Monthly Archives: February 2014

My Instagram was mentioned on YALSA!!!

I was just alerted that my Instagram account was listed in the YALSA blog post “Instagrams, Tumblrs, and Vines, Oh My!“, (posted the day before Christmas, so you might have missed it).

Honestly though, this is beyond cool to me. This is really just my personal Instagram account where I post silly things or things I am proud of and, as you can probably guess, that means I post a lot of pictures from work because I love my job.

Just goes to show that if you are passionate about something, someone will eventually notice and give you a little shout-out! So thank you YALSA blogger!!

Books read in January

Reblogging since I should probably also link my BOOK reviews on my LIBRARIAN blog. **sigh** some day I will have something more professional to write about on here.

Read. Watch. Blog

The Black Cauldron (The Chronicles of Prydain, #2) The Black Cauldron by Lloyd Alexander
My rating: 4 of 5 stars

Wow, Disney really did butcher this series, didn’t they? I’m glad that Tim made me read them and I am looking forward to the next 3 in the Pyrdain Chronicles. I was surprised by how INTENSE the last few chapters were, with actual threats to our heroes lives and one character going off the deep end in a big way. Wow. Great for fans of the LotR movies who might not be ready to read those books, but want a good fantasy series.

Star Wars: Jedi AcademyStar Wars: Jedi Academy by Jeffrey Brown
My rating: 3 of 5 stars

This is a cute idea but it never quite pulled me in the way that “Origami Yoda” did. Both of them want to be a Star Wars Wimpy Kid but Roan’s story was missing…something. I’m wondering if it is because this was…

View original post 567 more words

I got paid to blog!

I had my first official blog post published on the library’s website last week. It’s all about The Beatles and the library and, of course, me! LOL. 😀

And, bonus, it was picked up by our local newspapers and reposted on their websites. I feel so famous. It’s the little things in life you gotta grab on to, ya know.

And the post begins to answer the question that is the name of this blog so you should probably read it and know me better.

EDIT: Copy+pasting text of the blog here because it seems to have disappeared from the main website!

This month marks the 50th anniversary of The Beatles’ appearance on the Ed Sullivan Show. We will be celebrating their musical legacy at the Severna Park Community Library on Saturday, February 15 at 11 am with crafts, trivia, and, of course, Beatles Rock Band. This is an all-ages event, meant to bring families together for a few hours of rock and roll fun.

The Beatles mean a lot of different things to a lot of different people. For me, they turned out to be not only a musical obsession, but also a gateway into my career as a librarian.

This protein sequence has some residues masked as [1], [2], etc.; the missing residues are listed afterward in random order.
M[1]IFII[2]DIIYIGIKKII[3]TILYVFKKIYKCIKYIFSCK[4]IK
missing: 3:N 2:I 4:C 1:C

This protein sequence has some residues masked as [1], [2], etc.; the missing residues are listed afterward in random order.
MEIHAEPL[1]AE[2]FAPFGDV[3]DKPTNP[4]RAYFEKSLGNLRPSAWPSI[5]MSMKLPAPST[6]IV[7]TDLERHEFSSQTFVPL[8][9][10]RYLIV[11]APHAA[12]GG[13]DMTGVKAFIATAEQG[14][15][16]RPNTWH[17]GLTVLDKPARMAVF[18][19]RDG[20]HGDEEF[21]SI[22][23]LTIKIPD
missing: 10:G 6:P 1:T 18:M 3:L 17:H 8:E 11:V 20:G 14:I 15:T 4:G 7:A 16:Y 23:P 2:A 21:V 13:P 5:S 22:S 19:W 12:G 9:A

I discovered The Beatles in the early 1990s, when the Anthology aired on television. The documentary piqued my interest in this group of four lads from Liverpool, England. I had heard many of their songs in commercials and covered by other bands. My parents had a couple of Beatles records in their collection, but I wanted to hear everything. Where did I go to find their music, in this time before YouTube and iTunes?

You guessed it – I walked over to the Maryland City at Russett Community Library and began to dig through their CD cabinet. After I had learned all the songs by heart, I ventured into the non-fiction collection and checked out every single book about the Fab Four. I learned to use the new online catalog and requested materials from other branches.  

Then I hit a wall. Several of the books mentioned that John Lennon had written a book back in the 1960s but I couldn’t find it in the catalog. It took a lot of courage for this shy pre-teen to walk up to the Information Desk and ask if it was possible to get a copy of the book. To my amazement, the librarian didn’t scoff or tut at my obsession. She went to a special computer and began searching. A few weeks later, I was able to check out a copy of “A Spaniard in the Works” by John Lennon, published in 1965. I examined it from cover to cover and that was when I saw the barcode on the back from the lending library – it had come from a university in California.

I couldn’t believe it. The librarian had requested this book for me from a library all the way across the country. A whole new world opened up to me. I was in the library all the time, chatting with the staff, finding new things to research. (The Beatles were also a slippery slope into Rock and Roll history, which eventually led me to English and American history). I volunteered at the library over the summer and when I was old enough, I interviewed for a Page position, putting books away for most of high school and through college. After a brief stint working at a radio station in Annapolis, I realized that while I loved music, my true passion was information and getting the right items to help people learn about the things that interested them. I quickly made my way back to the library.

Which is why it seems only fitting that I host a program at my library to celebrate the music and the story of The Beatles. Who knows? Maybe this program will bring someone into the library who has never visited before, someone whose interest in The Beatles will introduce them to all the public library has to offer.